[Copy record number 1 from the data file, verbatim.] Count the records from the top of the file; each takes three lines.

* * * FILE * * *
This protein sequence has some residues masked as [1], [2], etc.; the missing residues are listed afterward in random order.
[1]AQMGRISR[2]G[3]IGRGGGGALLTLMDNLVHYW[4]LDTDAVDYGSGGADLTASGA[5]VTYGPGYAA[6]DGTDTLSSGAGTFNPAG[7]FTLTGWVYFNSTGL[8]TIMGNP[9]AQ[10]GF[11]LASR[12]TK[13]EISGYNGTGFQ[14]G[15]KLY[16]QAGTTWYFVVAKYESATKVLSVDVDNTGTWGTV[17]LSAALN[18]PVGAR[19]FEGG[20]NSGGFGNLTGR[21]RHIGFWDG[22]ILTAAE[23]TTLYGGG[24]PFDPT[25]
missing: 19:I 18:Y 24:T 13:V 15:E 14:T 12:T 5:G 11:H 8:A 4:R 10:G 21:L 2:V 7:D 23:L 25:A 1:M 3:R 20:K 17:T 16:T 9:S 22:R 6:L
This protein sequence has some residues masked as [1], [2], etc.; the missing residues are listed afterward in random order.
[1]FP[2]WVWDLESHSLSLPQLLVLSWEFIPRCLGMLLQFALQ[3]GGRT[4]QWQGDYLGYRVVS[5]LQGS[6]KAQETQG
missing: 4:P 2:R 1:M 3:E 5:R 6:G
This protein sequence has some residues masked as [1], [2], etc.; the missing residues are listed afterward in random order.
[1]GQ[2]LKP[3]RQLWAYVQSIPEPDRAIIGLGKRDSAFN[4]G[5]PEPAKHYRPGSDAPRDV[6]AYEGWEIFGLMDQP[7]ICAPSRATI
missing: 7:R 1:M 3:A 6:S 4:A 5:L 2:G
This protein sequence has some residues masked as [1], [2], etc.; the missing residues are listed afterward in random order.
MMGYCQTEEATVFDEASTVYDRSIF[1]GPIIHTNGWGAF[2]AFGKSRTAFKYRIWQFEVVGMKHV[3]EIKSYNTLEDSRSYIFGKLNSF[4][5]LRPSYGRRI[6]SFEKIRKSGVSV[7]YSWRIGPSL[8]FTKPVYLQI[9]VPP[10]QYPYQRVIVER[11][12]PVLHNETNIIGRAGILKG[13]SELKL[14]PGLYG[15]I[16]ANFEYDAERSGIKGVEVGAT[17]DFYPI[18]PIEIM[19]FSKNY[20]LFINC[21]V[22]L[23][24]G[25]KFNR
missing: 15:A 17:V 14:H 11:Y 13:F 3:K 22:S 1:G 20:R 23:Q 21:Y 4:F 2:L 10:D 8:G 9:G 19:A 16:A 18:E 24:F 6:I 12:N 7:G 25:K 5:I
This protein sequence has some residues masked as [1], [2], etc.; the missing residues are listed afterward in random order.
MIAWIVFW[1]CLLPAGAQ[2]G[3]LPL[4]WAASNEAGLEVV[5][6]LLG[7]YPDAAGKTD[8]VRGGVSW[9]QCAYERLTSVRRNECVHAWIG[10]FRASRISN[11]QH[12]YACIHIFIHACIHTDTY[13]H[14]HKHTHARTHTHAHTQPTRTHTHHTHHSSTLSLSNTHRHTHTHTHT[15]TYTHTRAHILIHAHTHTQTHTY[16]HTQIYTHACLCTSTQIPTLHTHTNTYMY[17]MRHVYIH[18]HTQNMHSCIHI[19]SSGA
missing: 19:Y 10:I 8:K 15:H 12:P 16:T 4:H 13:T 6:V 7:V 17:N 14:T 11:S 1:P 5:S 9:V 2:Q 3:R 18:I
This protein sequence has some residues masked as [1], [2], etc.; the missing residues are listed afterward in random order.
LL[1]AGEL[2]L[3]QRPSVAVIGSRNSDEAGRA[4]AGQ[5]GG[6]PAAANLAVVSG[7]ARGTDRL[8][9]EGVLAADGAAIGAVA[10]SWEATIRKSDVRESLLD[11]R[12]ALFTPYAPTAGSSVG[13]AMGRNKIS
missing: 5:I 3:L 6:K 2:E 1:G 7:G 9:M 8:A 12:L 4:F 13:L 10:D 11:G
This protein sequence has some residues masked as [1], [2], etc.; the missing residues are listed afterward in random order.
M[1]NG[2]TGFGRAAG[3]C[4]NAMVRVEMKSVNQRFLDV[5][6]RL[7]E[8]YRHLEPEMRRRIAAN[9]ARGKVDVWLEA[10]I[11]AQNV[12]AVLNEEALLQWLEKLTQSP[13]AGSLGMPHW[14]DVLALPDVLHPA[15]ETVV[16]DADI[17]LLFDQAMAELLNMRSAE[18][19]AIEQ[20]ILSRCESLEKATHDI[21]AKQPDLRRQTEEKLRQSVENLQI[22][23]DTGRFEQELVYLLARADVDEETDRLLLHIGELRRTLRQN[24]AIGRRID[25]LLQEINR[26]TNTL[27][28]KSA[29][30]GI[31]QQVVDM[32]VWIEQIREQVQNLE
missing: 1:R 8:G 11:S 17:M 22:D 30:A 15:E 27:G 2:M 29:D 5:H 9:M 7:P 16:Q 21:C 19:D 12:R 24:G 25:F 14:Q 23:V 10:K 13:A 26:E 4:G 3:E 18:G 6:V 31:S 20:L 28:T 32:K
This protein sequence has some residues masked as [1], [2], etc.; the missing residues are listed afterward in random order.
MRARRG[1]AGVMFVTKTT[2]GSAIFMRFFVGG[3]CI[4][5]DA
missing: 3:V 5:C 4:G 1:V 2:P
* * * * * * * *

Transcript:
This protein sequence has some residues masked as [1], [2], etc.; the missing residues are listed afterward in random order.
[1]AQMGRISR[2]G[3]IGRGGGGALLTLMDNLVHYW[4]LDTDAVDYGSGGADLTASGA[5]VTYGPGYAA[6]DGTDTLSSGAGTFNPAG[7]FTLTGWVYFNSTGL[8]TIMGNP[9]AQ[10]GF[11]LASR[12]TK[13]EISGYNGTGFQ[14]G[15]KLY[16]QAGTTWYFVVAKYESATKVLSVDVDNTGTWGTV[17]LSAALN[18]PVGAR[19]FEGG[20]NSGGFGNLTGR[21]RHIGFWDG[22]ILTAAE[23]TTLYGGG[24]PFDPT[25]
missing: 19:I 18:Y 24:T 13:V 15:E 14:T 12:T 5:G 11:H 8:A 4:R 10:G 21:L 2:V 7:D 23:L 25:A 1:M 3:R 20:K 17:T 16:T 9:S 22:R 6:L